Putting an end to the controversy over the use of a short film featuring former India cricket captain Saurav Ganguly inspiring people to vote, the Election Commission (EC) on Tuesday said it has decided not to use it during West Bengal assembly polls at his request.
"Ganguly is not only a cricket icon, but also an icon of the nation. The EC has high regard for him. In the midst of controversy over the matter, he has written a letter to EC requesting not to make him its brand icon. Therefore, we have decided not to telecast the promo featuring him, respecting his sentiments and emotions," EC's director general (information, education and communication) Akshay Raut said in a media meet here.
The using of the promo was deferred after opposition Trinamool Congress alleged that he maintains links with a minister of the ruling Communist Party of India-Marxist (CPI-M).
Trinamool submitted a CD containing recorded comments of both Ganguly and CPI-M minister Asok Bhattacharya, besides alleging that Ganguly was brand ambassador of several state departments, including the West Bengal Industrial Development Corporation (WBIDC) of the Left Front government.
Raut said that Ganguly was aware of the controversy and in his letter expressed unhappiness at being dragged into it.
After examining the CD and allegation levelled by the Trinamool against Ganguly, the state election officials had sent a report to the Election Commission in New Delhi. The report said that there was no evidence of Ganguly maintaining links with CPI-M or any political leaders but left it to the EC to take the final decision.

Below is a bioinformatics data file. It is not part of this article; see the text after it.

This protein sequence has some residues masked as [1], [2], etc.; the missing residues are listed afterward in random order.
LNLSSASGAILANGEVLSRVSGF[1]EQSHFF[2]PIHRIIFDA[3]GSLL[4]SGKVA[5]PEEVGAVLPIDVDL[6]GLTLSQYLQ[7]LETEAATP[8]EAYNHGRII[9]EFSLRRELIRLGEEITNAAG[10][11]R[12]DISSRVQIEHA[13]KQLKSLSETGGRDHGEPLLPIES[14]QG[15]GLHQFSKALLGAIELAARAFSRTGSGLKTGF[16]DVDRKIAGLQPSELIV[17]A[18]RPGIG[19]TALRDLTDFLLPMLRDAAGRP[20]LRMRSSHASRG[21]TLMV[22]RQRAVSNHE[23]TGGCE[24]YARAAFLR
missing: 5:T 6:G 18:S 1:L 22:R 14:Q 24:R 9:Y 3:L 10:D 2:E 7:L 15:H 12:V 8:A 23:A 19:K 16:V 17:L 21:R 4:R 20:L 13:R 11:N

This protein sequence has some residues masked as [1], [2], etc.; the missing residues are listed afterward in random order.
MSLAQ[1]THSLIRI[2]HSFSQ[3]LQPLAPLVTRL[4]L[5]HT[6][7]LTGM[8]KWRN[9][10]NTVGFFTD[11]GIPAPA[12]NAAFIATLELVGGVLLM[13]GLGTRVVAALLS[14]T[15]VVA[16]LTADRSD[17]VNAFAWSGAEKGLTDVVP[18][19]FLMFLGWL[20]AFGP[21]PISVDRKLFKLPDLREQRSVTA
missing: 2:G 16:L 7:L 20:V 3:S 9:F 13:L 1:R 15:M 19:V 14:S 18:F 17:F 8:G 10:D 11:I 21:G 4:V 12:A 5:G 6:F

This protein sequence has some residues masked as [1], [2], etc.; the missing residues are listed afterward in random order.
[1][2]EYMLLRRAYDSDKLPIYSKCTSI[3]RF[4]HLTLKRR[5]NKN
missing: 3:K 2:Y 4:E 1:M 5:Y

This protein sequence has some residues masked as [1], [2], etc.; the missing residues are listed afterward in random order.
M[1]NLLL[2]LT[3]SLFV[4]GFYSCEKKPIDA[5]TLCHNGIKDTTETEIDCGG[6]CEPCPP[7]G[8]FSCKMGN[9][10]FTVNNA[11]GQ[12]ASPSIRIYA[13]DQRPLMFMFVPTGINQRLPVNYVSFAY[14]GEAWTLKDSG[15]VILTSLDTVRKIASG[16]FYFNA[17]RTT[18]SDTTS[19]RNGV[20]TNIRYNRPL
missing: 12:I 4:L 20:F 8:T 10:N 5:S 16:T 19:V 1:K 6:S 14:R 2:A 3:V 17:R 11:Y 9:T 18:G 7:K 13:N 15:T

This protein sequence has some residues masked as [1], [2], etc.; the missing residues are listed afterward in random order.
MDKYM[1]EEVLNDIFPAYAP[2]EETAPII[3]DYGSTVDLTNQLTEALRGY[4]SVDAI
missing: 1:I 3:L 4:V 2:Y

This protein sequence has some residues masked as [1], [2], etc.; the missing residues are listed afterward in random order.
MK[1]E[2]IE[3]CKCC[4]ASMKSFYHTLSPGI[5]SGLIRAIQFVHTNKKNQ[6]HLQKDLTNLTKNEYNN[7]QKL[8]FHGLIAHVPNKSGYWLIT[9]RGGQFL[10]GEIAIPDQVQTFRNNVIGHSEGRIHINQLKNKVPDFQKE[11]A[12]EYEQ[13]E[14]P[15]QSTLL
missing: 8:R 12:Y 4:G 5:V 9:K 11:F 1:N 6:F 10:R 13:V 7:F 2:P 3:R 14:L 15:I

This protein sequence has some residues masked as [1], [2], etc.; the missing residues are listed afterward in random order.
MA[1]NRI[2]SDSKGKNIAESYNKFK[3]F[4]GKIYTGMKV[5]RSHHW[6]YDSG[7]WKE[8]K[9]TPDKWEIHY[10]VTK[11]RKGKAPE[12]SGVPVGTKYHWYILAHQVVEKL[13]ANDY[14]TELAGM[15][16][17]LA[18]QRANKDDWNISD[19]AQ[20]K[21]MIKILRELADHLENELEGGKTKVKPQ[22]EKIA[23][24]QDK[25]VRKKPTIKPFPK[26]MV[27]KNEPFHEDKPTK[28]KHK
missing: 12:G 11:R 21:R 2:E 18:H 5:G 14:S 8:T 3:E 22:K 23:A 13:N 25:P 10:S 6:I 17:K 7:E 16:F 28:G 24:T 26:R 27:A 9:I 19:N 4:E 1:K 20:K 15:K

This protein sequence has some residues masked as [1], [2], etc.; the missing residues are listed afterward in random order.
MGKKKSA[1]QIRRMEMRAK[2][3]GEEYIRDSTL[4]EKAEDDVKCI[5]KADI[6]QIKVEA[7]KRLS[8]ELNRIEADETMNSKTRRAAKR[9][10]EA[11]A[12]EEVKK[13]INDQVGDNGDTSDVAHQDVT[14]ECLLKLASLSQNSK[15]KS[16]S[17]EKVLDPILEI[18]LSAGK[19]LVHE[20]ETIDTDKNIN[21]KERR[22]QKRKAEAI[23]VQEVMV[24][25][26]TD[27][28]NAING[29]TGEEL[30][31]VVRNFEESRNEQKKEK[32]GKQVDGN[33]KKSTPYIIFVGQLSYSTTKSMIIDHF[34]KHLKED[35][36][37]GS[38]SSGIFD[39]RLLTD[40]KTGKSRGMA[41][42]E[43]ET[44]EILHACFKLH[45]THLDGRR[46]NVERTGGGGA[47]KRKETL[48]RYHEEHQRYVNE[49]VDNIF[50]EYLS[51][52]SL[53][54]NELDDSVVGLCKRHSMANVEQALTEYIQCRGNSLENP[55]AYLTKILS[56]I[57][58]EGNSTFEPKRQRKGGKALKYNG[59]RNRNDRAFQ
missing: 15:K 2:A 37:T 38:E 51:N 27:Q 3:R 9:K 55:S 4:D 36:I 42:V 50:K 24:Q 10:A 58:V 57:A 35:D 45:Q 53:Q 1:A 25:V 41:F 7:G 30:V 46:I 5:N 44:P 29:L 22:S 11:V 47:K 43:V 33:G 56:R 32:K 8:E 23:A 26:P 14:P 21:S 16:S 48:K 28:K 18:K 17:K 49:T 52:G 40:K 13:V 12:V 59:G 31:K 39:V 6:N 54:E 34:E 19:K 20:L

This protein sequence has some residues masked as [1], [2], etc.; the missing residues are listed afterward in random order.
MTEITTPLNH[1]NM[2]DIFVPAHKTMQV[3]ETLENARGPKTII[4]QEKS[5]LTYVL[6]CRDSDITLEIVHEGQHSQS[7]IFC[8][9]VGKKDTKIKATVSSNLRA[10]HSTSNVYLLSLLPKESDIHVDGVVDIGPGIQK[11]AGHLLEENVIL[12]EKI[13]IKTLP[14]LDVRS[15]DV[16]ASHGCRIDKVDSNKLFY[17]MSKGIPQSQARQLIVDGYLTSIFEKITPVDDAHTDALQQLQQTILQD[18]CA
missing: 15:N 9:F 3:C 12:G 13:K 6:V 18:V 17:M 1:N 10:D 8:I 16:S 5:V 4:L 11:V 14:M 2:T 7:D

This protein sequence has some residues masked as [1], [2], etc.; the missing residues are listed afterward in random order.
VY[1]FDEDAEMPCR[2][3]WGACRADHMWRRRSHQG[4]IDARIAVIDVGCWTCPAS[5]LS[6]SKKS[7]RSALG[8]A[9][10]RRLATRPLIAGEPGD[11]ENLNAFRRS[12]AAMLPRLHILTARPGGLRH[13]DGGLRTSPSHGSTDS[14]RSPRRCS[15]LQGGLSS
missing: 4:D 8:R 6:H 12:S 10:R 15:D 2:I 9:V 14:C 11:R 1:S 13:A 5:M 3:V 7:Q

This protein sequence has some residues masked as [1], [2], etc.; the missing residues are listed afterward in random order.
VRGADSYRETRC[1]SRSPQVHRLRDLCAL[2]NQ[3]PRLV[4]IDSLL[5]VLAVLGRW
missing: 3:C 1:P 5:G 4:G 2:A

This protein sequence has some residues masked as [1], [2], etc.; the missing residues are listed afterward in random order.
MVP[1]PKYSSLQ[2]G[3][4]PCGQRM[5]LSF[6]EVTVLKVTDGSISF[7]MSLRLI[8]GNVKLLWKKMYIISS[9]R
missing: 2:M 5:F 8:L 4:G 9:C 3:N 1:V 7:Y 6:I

Asked why the film was not used even after the Trinamool's allegation was found baseless, Raut said, "There is no division (of opinion) between the CEO office and EC regarding the matter. The decision was taken because Ganguly himself did not want the EC to select him as its brand icon because of the controversy."
The CEO's office now has three other promos featuring percussionist Bikram Ghosh, Indian cricket team captain M S Dhoni and former president A P J Abdul Kalam. "These promos would be used in the run-up to the assembly election in West Bengal to encourage voters to cast vote without fear," he said.